Leaks, leaked: Norway publication claims to have complete ‘cablegate’ archive
Over the past few weeks, secrets outlet WikiLeaks has released only a small number of the secret US State Department diplomatic cables it was given, choosing instead to work with partners in the mainstream press to fritter out the stories worth telling.
Less than 1 percent of the whole 250,000 cable archive has been released, to date.
But that may be about to change.
An editor with Aftenposten, a news service in Norway, told Dagens Naerings, the country’s main business newspaper, that they’d come into possession of the complete archive, according to late-breaking reports Wednesday afternoon.
“We’re free to do what we want with these documents,” Aftenposten editor Ole Erik Almlid was quoted as saying. “We’re free to publish the documents or not publish the documents, we can publish on the internet or on paper. We are handling these documents just like all other journalistic material to which we have gained access.”
“I have no comments on how we have secured access to the documents. We never give our sources, even in this case,” he added.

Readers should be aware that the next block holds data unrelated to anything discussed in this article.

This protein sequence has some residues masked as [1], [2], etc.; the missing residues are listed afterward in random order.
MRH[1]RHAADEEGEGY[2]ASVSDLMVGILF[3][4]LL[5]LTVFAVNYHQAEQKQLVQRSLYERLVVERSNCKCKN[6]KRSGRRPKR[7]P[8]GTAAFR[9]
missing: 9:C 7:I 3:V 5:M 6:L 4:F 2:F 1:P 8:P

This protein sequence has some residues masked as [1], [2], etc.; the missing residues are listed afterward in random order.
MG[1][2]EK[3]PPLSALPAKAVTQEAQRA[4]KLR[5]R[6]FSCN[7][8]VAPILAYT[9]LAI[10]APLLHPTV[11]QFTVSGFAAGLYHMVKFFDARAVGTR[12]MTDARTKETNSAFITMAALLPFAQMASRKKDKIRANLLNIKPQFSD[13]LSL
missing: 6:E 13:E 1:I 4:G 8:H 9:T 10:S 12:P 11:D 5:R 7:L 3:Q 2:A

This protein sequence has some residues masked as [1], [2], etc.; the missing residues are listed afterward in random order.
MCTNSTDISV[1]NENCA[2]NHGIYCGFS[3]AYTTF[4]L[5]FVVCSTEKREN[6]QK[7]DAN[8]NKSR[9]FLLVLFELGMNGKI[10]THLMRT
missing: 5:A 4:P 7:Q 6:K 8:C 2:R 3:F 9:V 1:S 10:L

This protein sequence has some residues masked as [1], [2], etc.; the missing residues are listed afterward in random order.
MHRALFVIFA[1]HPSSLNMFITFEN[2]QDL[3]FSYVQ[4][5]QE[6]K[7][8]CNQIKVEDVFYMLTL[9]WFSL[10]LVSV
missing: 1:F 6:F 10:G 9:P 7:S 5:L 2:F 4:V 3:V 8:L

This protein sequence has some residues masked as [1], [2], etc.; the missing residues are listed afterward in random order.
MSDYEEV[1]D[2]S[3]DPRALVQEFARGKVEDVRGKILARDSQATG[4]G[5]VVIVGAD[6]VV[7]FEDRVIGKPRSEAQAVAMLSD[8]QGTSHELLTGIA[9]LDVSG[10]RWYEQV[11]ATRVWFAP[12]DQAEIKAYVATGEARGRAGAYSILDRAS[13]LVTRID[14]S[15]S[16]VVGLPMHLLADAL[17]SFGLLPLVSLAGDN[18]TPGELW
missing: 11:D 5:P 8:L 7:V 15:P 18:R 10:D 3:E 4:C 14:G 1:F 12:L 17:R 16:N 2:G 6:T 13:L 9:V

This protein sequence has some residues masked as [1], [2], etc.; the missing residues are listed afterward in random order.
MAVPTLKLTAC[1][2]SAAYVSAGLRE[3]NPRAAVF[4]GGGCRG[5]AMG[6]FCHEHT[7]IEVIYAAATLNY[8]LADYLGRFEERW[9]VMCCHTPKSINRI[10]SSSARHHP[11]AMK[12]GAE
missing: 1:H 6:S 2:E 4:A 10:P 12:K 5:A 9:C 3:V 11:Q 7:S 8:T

Contacted by Yahoo news blog The Cutline, an editorial manager with Aftenposten emphasized that they have “access to all documents without any clauses or bonds.”
“The documents will be continuously reviewed as the basis of articles by the same editorial criteria and ethical rules as the rest of the journalism in Aftenposten,” he said.
Dagens Naerings added that Aftenposten has about 20 professional journalists sorting through the files.
Another paper, the Novaya Gazeta in Russia, was said to have received a trove of files from WikiLeaks that it will begin detailing next month. A Thursday report by Bloomberg News noted that the documents may expose new details regarding the murder of Russian journalist Anna Politkovskaya.
A single US soldier, Pvt. Bradley Manning, stands accused of the massive data leak that’s caused significant embarrassment to US officials in recent weeks. US Secretary of State Clinton called the release of State Dept. cables an “attack” on the international community and US Vice President Joe Biden has publicly said that he considers WikiLeaks founder Julian Assange to be a “high tech terrorist.”
The US Department of Justice was investigating whether it could charge Assange with espionage or conspiracy, but it had not yet made any formal accusations.
Assange was recently released from a British prison pending a legal battle over extradition to Sweden, where he was wanted for questioning related to an investigation into claims that he sexually assaulted two women.